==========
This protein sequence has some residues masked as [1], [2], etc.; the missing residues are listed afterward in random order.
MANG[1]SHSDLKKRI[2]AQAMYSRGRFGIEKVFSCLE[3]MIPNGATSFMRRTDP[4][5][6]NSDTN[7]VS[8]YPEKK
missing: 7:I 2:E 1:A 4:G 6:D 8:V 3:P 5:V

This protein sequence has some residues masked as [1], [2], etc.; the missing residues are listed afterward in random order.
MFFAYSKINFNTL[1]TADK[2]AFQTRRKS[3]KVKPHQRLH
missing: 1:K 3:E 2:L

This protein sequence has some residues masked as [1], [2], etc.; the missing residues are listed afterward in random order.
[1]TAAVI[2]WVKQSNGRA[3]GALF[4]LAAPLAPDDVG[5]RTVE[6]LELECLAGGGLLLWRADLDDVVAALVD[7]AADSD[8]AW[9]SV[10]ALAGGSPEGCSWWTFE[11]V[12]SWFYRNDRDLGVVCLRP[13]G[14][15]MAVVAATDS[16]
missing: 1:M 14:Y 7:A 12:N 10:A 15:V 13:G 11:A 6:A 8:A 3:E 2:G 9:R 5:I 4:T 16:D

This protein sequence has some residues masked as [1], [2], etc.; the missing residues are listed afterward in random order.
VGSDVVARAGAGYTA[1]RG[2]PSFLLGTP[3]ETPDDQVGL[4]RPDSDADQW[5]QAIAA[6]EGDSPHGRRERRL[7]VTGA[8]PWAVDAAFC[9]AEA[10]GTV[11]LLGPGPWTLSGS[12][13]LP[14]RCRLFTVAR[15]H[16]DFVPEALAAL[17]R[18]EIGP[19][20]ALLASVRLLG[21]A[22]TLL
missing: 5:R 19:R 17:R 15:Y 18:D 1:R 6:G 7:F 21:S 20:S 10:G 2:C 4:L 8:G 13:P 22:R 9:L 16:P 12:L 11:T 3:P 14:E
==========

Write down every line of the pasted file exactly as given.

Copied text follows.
This protein sequence has some residues masked as [1], [2], etc.; the missing residues are listed afterward in random order.
MANG[1]SHSDLKKRI[2]AQAMYSRGRFGIEKVFSCLE[3]MIPNGATSFMRRTDP[4][5][6]NSDTN[7]VS[8]YPEKK
missing: 7:I 2:E 1:A 4:G 6:D 8:V 3:P 5:V

This protein sequence has some residues masked as [1], [2], etc.; the missing residues are listed afterward in random order.
MFFAYSKINFNTL[1]TADK[2]AFQTRRKS[3]KVKPHQRLH
missing: 1:K 3:E 2:L

This protein sequence has some residues masked as [1], [2], etc.; the missing residues are listed afterward in random order.
[1]TAAVI[2]WVKQSNGRA[3]GALF[4]LAAPLAPDDVG[5]RTVE[6]LELECLAGGGLLLWRADLDDVVAALVD[7]AADSD[8]AW[9]SV[10]ALAGGSPEGCSWWTFE[11]V[12]SWFYRNDRDLGVVCLRP[13]G[14][15]MAVVAATDS[16]
missing: 1:M 14:Y 7:A 12:N 10:A 15:V 13:G 11:A 6:A 8:A 3:E 2:G 9:R 5:I 4:T 16:D

This protein sequence has some residues masked as [1], [2], etc.; the missing residues are listed afterward in random order.
VGSDVVARAGAGYTA[1]RG[2]PSFLLGTP[3]ETPDDQVGL[4]RPDSDADQW[5]QAIAA[6]EGDSPHGRRERRL[7]VTGA[8]PWAVDAAFC[9]AEA[10]GTV[11]LLGPGPWTLSGS[12][13]LP[14]RCRLFTVAR[15]H[16]DFVPEALAAL[17]R[18]EIGP[19][20]ALLASVRLLG[21]A[22]TLL
missing: 5:R 19:R 17:R 15:Y 18:D 1:R 6:G 7:F 21:S 20:S 10:G 2:C 4:L 8:G 13:P 22:R 9:L 16:P 12:L 11:T 3:P 14:E